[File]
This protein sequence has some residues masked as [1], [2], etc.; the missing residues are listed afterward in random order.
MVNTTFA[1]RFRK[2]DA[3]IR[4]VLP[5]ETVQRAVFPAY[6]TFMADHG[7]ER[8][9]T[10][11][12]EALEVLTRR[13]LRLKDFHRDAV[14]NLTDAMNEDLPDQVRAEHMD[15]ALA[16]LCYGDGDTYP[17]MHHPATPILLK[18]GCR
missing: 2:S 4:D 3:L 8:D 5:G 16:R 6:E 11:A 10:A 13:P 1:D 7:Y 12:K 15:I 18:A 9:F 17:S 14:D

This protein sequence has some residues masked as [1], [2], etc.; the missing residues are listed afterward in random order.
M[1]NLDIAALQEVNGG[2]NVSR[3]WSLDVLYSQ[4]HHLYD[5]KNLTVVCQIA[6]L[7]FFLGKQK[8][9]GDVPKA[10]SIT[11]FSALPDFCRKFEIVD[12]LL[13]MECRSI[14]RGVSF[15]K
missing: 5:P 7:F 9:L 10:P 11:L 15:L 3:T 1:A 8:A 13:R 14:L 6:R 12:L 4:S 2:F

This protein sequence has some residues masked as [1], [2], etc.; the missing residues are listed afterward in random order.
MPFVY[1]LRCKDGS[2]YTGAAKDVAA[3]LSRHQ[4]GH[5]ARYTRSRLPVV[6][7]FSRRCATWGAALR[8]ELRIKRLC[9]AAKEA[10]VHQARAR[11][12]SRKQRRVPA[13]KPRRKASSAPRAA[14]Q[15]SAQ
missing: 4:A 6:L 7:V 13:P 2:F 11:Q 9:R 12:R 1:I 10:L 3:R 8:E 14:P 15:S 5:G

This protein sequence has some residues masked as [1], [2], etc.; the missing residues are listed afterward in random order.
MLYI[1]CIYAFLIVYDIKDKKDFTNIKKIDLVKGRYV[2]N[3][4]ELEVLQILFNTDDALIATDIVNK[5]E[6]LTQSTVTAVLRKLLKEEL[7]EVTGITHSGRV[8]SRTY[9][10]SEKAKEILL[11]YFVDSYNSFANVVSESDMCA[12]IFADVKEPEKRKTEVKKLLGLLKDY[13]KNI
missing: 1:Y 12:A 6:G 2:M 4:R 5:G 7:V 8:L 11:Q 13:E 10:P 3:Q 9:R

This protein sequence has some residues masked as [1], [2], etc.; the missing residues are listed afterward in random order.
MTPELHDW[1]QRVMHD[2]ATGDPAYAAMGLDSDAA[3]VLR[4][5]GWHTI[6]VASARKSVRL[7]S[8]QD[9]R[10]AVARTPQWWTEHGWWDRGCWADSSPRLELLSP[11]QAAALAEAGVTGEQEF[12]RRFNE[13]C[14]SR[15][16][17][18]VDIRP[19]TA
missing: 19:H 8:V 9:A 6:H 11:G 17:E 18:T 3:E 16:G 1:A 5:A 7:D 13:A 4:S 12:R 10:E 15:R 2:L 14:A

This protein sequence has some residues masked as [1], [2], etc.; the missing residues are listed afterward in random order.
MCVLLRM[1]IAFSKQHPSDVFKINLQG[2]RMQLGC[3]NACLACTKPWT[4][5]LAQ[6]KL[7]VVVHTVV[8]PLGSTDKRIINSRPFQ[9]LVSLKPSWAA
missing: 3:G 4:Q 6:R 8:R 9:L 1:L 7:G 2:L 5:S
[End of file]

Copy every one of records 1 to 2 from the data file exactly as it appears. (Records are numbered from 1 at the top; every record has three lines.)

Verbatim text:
This protein sequence has some residues masked as [1], [2], etc.; the missing residues are listed afterward in random order.
MVNTTFA[1]RFRK[2]DA[3]IR[4]VLP[5]ETVQRAVFPAY[6]TFMADHG[7]ER[8][9]T[10][11][12]EALEVLTRR[13]LRLKDFHRDAV[14]NLTDAMNEDLPDQVRAEHMD[15]ALA[16]LCYGDGDTYP[17]MHHPATPILLK[18]GCR
missing: 2:S 4:D 3:L 8:D 5:G 16:R 6:E 11:A 10:A 13:P 1:D 7:Y 12:K 15:I 18:A 9:F 17:S 14:D

This protein sequence has some residues masked as [1], [2], etc.; the missing residues are listed afterward in random order.
M[1]NLDIAALQEVNGG[2]NVSR[3]WSLDVLYSQ[4]HHLYD[5]KNLTVVCQIA[6]L[7]FFLGKQK[8][9]GDVPKA[10]SIT[11]FSALPDFCRKFEIVD[12]LL[13]MECRSI[14]RGVSF[15]K
missing: 5:P 7:F 9:L 10:P 11:L 15:L 3:T 1:A 8:A 13:R 14:L 6:R 12:L 4:S 2:F